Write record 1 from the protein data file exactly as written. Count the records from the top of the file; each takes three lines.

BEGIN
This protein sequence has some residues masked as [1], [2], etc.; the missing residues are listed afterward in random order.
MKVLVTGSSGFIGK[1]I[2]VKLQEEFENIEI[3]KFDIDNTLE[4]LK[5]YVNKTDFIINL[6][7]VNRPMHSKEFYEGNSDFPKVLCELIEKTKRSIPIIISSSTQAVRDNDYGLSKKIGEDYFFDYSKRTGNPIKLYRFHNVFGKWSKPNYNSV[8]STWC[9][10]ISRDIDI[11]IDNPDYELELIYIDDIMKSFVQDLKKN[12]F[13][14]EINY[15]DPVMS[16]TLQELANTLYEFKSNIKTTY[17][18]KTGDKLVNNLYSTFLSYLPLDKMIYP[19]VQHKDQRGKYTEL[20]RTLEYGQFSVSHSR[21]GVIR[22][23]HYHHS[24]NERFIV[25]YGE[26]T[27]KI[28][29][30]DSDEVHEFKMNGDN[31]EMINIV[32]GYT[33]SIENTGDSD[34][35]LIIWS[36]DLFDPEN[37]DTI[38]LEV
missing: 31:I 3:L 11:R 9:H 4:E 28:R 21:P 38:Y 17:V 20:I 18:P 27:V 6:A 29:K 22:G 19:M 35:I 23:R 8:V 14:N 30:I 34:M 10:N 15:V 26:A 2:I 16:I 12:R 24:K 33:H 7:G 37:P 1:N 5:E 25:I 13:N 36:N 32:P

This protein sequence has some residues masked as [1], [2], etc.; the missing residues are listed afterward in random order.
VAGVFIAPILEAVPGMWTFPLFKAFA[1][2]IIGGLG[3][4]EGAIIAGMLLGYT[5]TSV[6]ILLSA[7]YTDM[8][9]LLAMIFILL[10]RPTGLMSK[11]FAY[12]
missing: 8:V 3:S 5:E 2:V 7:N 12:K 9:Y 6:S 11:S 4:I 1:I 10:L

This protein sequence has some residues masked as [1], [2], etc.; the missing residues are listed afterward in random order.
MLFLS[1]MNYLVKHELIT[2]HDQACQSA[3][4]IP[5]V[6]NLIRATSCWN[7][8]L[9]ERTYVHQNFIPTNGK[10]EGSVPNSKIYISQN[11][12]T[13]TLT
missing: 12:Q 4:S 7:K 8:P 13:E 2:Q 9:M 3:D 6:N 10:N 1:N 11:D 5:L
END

This protein sequence has some residues masked as [1], [2], etc.; the missing residues are listed afterward in random order.
MKVLVTGSSGFIGK[1]I[2]VKLQEEFENIEI[3]KFDIDNTLE[4]LK[5]YVNKTDFIINL[6][7]VNRPMHSKEFYEGNSDFPKVLCELIEKTKRSIPIIISSSTQAVRDNDYGLSKKIGEDYFFDYSKRTGNPIKLYRFHNVFGKWSKPNYNSV[8]STWC[9][10]ISRDIDI[11]IDNPDYELELIYIDDIMKSFVQDLKKN[12]F[13][14]EINY[15]DPVMS[16]TLQELANTLYEFKSNIKTTY[17][18]KTGDKLVNNLYSTFLSYLPLDKMIYP[19]VQHKDQRGKYTEL[20]RTLEYGQFSVSHSR[21]GVIR[22][23]HYHHS[24]NERFIV[25]YGE[26]T[27]KI[28][29][30]DSDEVHEFKMNGDN[31]EMINIV[32]GYT[33]SIENTGDSD[34][35]LIIWS[36]DLFDPEN[37]DTI[38]LEV
missing: 31:I 3:L 11:R 9:H 4:E 28:R 21:P 38:Y 17:V 20:I 18:P 27:V 6:A 29:K 22:G 19:M 35:I 23:R 8:V 14:N 30:I 34:M 10:N 15:V 26:A 2:I 16:I 12:R 24:K 33:H 7:G 37:P 1:N 5:E 25:I 13:N 36:N 32:P